As we’ve seen in previous recaps, people who call themselves liberals or conservatives are not very likely to vote against their party this year. But Colin Powell, a self-proclaimed moderate Republican who served as Secretary of State under George W. Bush, is backing Democratic candidate Barack Obama once again. We wanted to know how much of the public is willing to cross party lines to vote as well.
More than two-thirds of respondents said they’ve voted “against” their party at least once. Unfortunately, not many people gave specifics, but the ones that did surprised us. There were Republicans who said they were voting for Obama, and Democrats who said they had voted for Reagan. Some also counted smaller, local offices. It’s nice to get a whiff of flexibility in the midst of an election season.
PUBLIC OPINION > The Presidential Debates Didn’t Change Much
A lot was made of this year’s presidential debates. They set Twitter records, TV viewership records, and even spawned a couple of memes. But we want to know if the debates actually helped people pick the right candidate, or if it just served as a way for the public to reaffirm what they already thought.
For all the hype that surrounded the debates, they don’t seem to have had much of an impact. Only 17% of the nearly 1,500 people who voted said the debates helped them pick a candidate. The rest said they already knew who they were picking (76%) or they didn’t get the information they needed (7%). But there was still a noticeable difference in how some demographics voted.
PUBLIC OPINION > Moderates More Impressed by Obama in Last Round of Debates
The last of the three presidential debates for 2012 took place Monday evening, so if you’re banking on the debates to make your mind up, you have all the material you’re going to get. This week’s debate focused on foreign policy — Afghanistan, Libya, China, Israel, Syria, and of course the role and scale of the military. We asked the public who put their best foot forward this time around.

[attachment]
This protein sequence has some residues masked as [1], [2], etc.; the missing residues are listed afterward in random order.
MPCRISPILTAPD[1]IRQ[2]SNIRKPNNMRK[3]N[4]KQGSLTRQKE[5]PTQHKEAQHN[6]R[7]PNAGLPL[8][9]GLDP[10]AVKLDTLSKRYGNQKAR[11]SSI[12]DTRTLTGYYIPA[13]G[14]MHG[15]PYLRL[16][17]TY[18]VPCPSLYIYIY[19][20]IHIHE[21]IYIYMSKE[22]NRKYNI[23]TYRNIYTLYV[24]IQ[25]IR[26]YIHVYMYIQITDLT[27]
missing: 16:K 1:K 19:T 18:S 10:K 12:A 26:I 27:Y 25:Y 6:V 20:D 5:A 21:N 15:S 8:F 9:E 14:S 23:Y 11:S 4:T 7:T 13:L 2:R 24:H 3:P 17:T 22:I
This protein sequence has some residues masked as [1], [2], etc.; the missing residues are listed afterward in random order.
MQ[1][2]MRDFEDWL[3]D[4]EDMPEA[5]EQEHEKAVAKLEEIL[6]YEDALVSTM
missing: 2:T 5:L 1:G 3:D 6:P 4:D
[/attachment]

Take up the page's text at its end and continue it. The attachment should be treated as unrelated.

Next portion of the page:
Romney ultimately took the poll again (by two percent), but this time it was neck-and-neck the whole way through. That’s probably because the candidates had similar stances on most of the issues. The two topics that created the most tension were the Obama administration’s handling of foreign affairs in the past, and the amount of money that should be spent on the military. The rest of the debate was nuanced at best.
It’s the last debate of the election… so let’s make it count! Click on the link to watch the debate live at 6PM PST / 9 PM EST — and use SodaHead’s custom Debate Tracker to showcase your opinion in real-time! http://bit.ly/TCYP2Y
PUBLIC OPINION > SodaHeads Say Mitt Romney Won the Second Presidential Debate
The first round of the presidential debate went to Mitt Romney with few questions asked, but the second round was a closer call. The President seemed better prepared, even aggressive, compared to his lackluster performance in Denver. But was it enough to win the debate? We asked SodaHeads.
Obama’s improved performance was not enough to convince the majority of SodaHeads that he was the better debater. For the most part, respondents were referring to content over performance. Regardless of how confident or aggressive the candidates were during the debate, most people were only concerned with their policies and promises.